SACRAMENTO, Calif. —Jimmer Fredette shook fellow rookie Isaiah Thomas with a crossover dribble, spun back to his left and put up a pump fake that sent the defender tumbling to the ground. Fredette looked down at Thomas and swished a shot from above the free throw line that drew cheers from teammates.
Maybe the first time an NBA player got Jimmered.
Probably not the last.
The Sacramento Kings opened training camp Saturday with the former BYU sensation as the star attraction, injecting some life into a franchise that seemed destined to move south to Anaheim last summer and desperately needs to build momentum for a new arena by March to avoid relocation. While Fredette still has to improve defensively, he's expected to team with Tyreke Evans and Marcus Thornton this season to form a powerful backcourt rotation.
"I definitely respect these guys as basketball players and as people," Fredette said. "And if you show them that respect, they'll respect you right back. That's what it's all about. So I'm continuing to gain that respect hopefully and just try to make the right decisions and be a good person."
Fredette's first day also had its share of bumps.
The point guard often looked lost defensively, missed shots and also piled up a few turnovers. Evans, the 2009-10 rookie of the year, blew past him on several occasions for easy buckets and his size and strength gave Fredette fits on the glass.
Treating him no differently than any other rookie, Kings players also tagged Fredette with several chores, including handing out bottles of water and Gatorade while they finished stretching. He was the only rookie to clean the floor.
"I have to pick it up or it's $100 a bottle," Fredette said, chuckling. "Not taking any chances."
Though the Kings believe the 6-foot-2 Fredette will work well in a backcourt with Evans and Thornton, the rotation is still unclear. The 6-foot-6 Evans has the ability to match up with bigger guards defensively, easing the load on Fredette, but Thornton's scoring ability might trump them all.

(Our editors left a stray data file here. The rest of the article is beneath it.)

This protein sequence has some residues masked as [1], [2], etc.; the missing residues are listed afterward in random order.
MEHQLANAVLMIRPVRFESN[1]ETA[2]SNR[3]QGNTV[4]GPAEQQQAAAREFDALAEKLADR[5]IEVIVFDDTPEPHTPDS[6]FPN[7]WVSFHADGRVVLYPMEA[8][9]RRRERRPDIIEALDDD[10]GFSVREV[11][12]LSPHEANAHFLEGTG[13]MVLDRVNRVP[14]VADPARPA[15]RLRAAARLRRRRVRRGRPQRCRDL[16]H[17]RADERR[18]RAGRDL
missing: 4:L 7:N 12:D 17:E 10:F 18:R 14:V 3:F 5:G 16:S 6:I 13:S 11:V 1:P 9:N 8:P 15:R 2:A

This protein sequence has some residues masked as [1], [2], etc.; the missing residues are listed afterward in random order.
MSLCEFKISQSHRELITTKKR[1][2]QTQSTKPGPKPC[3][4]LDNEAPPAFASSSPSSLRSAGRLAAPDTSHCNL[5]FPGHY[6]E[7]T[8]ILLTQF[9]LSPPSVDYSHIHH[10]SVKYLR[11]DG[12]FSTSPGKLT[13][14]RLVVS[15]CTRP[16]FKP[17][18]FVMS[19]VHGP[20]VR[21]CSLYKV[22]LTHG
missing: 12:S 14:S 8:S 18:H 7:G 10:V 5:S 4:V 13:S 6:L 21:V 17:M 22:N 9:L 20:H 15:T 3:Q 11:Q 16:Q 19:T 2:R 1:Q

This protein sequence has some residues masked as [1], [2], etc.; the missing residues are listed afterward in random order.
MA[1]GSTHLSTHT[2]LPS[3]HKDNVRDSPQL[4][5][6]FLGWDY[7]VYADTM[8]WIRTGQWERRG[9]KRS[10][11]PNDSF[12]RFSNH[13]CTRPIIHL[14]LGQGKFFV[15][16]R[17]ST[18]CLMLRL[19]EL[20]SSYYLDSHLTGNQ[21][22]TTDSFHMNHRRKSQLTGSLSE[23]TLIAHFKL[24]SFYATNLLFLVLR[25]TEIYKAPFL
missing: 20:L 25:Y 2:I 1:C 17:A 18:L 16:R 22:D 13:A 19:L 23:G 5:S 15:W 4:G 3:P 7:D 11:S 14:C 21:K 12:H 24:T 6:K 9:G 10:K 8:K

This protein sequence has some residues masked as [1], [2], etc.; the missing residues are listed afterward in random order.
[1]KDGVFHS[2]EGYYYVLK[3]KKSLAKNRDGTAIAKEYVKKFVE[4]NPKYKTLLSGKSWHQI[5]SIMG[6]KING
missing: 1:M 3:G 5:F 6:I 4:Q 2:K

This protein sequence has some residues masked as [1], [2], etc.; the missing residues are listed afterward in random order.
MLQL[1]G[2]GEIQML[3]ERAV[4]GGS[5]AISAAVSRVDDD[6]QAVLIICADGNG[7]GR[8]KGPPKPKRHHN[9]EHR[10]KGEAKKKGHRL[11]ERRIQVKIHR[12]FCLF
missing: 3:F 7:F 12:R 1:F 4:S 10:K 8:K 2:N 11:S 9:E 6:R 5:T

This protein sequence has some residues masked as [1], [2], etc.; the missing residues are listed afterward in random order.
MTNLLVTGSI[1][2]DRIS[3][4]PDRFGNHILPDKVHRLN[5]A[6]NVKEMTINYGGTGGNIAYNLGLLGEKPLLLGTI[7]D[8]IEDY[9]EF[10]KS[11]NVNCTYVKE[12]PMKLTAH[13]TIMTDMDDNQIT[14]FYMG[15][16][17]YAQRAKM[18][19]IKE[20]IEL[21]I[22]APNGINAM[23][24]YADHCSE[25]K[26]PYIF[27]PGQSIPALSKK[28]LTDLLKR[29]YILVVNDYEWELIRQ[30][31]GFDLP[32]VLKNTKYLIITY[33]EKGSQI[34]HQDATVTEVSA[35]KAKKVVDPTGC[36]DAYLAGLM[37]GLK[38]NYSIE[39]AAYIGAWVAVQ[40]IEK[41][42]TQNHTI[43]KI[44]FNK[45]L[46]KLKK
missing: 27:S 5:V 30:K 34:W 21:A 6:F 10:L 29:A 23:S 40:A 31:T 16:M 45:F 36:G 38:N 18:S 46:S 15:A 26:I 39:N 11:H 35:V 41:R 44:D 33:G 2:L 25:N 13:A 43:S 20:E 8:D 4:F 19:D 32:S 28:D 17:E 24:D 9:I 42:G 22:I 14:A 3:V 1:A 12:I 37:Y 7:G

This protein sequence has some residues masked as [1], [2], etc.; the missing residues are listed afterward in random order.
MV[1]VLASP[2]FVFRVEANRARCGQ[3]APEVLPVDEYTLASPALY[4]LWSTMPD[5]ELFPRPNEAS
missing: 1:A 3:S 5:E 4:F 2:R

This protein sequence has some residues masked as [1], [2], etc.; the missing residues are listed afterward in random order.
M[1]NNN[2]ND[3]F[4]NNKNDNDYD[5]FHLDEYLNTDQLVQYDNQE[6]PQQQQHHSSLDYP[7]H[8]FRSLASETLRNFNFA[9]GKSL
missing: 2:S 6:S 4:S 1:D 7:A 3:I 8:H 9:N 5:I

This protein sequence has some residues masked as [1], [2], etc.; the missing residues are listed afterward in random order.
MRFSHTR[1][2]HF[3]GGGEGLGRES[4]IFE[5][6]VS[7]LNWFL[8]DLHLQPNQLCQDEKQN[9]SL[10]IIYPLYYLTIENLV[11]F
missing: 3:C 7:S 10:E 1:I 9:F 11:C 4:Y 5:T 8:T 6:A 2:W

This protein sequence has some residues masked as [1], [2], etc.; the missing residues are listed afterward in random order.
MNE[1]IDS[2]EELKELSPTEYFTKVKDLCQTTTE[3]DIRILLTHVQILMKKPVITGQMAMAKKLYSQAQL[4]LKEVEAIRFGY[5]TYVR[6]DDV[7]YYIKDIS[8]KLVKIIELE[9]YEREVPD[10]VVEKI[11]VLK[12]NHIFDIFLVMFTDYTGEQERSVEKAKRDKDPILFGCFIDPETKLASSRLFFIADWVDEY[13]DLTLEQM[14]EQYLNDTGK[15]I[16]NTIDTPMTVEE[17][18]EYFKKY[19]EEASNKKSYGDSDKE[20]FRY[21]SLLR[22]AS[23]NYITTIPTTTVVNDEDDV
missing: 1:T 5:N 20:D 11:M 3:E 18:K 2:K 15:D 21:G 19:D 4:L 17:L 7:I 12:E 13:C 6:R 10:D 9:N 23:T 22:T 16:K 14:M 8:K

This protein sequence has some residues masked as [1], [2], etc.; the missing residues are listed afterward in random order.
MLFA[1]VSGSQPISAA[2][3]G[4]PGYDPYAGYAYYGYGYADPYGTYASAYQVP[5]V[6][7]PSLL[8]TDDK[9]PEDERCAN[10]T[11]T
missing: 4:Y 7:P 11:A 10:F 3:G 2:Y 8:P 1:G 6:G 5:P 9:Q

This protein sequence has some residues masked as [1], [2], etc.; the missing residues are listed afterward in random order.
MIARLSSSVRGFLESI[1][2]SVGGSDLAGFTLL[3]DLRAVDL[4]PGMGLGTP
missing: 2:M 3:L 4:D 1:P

Fredette transition to the pros offers a scintillating subplot this season for a franchise that has so often been in national news for other reasons.
The Kings came oh-so close to moving the franchise to Anaheim this summer. Instead, the NBA and Kings owners Joe and Gavin Maloof decided to give Sacramento until March to approve a plan to help finance a new arena — or else.
While that distraction will loom large this season, so will Fredette's first go-around.
Fredette won The Associated Press' player of the year award after leading the nation in scoring at 28.5 points per game and guiding BYU to one of its best seasons. Big performances in big games had NBA stars tweeting his name, President Obama mentioning him while filling out his bracket and BYU faithful in a frenzy that reached beyond the quiet Provo, Utah, campus.
Already, Sacramento has embraced Jimmermania.
Hundreds of fans also greeted Fredette's arrival at the airport over the summer after the Kings acquired him in a draft-day trade with Milwaukee as the No. 10 overall pick. A few thousand showed for a pep rally soon after and a half-dozen or so television cameramen — large for a practice at the small-market Kings facility — all scurried for a close-up on Fredette when the doors opened for practice.
"I got more used to it toward the middle to the end of the season. There were a lot more people wanting interviews, it felt like more of an NBA atmosphere with all the media attention I was getting," Fredette said. "I think that will help with the transition to the NBA. Now I just need to transition playing wise."